Friday, April 13, 2007

Little promises.

At my new favorite starbucks in the city. Wrote three scenes that I just wanted to get out without really making it too good. Then couldn't get anything done because I'm thinking too much. So picked up where I left off in The Road and went through a few pages.

So far, I'm loving the book. Very different than what I've been reading differently. Different than the highly stylized, wacky voice of JSF, different than the very straightforward backwards-looking narrative of Anchee Min. This stuff is great. Simple, but captures the desolation of the world so well. The namelessness of the father and his son, the few sentences shared between them, the dreams, the little actions. It's all so good. Makes me a more careful reader than I normally am, because I don't get this sense of needing to move quickly to find out what happens next as if there's a big dramatic plot to follow, but I want to move on the road with them, experience what they do.

In my heightened state of melancholia, as well as the fact that I just wrote two incredibly sad scenes (one of which will never make it into my story, but I needed to write so that I knew what happened), both of dealing with promises or loss thereof or disillusionment, the following little scene totally captivated my heart:


In a pocket of his knapsack he'd found a last half packet of cocoa and he fixed it for the boy and then poured his own cup with hot water and sat blowing at the rim.

You promised not to do that, the boy said.

What?

You know what, Papa.

He poured the hot water back into the pan and took the boy's cup and poured some of the cocoa into his own and then handed it back.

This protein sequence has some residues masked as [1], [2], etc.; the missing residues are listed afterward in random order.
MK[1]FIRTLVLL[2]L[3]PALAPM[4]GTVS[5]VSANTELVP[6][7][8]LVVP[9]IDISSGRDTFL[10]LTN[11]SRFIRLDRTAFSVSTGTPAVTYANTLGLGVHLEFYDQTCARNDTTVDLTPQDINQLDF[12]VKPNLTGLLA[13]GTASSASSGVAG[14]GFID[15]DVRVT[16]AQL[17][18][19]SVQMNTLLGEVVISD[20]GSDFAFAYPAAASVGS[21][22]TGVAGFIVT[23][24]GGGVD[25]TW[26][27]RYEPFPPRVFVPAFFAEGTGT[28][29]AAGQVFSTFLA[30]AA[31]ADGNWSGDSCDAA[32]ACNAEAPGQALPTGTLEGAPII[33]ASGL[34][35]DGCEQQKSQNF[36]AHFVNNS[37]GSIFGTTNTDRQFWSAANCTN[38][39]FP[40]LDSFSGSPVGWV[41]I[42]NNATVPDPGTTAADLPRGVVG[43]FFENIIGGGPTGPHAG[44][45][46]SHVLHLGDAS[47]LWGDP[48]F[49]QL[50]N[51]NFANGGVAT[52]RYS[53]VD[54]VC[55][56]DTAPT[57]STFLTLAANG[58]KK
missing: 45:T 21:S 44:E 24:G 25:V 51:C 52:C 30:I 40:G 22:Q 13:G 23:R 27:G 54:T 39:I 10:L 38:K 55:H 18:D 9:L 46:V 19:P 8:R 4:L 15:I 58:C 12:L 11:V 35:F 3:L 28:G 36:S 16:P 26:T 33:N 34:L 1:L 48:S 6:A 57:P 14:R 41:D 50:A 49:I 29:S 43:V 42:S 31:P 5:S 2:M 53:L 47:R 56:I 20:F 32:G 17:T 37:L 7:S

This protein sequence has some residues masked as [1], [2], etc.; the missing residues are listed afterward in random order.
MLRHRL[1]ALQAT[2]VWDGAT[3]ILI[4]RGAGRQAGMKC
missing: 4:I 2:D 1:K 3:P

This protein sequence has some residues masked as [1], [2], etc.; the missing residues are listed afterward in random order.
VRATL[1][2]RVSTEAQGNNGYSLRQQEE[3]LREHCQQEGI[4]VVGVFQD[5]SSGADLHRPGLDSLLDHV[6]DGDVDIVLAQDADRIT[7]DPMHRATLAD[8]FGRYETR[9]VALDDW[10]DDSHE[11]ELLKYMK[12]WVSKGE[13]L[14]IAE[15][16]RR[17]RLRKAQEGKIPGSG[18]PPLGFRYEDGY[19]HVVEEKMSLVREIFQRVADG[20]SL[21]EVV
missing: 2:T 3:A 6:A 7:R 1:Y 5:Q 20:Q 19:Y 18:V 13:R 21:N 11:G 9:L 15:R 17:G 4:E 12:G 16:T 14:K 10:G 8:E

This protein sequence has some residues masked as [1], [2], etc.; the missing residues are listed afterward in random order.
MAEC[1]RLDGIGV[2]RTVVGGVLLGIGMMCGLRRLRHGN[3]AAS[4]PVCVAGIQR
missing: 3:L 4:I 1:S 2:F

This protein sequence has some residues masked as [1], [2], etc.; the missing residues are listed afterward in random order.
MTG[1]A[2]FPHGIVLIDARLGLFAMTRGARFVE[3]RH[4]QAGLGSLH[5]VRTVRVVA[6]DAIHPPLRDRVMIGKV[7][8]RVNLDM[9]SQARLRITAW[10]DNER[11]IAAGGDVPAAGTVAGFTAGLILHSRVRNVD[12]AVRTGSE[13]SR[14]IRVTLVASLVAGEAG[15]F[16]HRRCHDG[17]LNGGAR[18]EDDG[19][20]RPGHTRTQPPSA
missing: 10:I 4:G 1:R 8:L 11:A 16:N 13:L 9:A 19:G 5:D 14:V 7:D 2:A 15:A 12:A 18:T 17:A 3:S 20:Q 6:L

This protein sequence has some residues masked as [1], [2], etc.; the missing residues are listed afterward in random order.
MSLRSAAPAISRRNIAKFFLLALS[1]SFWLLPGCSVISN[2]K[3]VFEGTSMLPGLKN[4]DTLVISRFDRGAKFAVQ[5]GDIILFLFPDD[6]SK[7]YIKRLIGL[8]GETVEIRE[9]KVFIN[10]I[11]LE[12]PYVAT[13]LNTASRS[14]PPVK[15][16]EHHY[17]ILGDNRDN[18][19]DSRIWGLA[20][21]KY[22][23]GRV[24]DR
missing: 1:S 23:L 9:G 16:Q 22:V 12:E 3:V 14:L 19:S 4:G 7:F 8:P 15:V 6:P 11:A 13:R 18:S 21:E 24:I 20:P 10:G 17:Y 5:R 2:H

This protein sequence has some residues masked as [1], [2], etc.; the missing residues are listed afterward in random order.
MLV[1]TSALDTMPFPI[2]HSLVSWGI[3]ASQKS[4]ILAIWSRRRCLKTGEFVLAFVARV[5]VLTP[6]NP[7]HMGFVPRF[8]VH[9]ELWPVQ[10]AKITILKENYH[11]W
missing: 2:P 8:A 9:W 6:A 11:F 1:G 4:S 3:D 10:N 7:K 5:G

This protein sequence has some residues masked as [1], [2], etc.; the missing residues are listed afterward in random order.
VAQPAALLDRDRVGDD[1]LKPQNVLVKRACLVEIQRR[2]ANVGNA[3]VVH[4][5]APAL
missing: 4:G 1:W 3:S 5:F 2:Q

I have to watch you all the time, the boy said.

I know.

If you break little promises you'll break big ones. That's what you said.

I know. But I won't.

--p.34


I found that moment so incredibly touching. A little boy and his father. Each loving each other. One wanting to sacrifice, one wanting to keep the other in check. How powerful is love, I think. I think about the premise of this story - and how, if the boy died, the man would no longer have any reason to try as hard as he is now. How, the only reason he is surviving is because of the boy. So in a way, the boy is saving him too. Without him, his father would not survive. Without the father, the boy would not survive. They need each other. They trust each other. Love each other. And keep each others promises. Little and small. Because the little ones are as important as the big ones. Love means keeping promises.

That is love.



Back to it. Just wanted to take a break and write down this passage that so inspired me.

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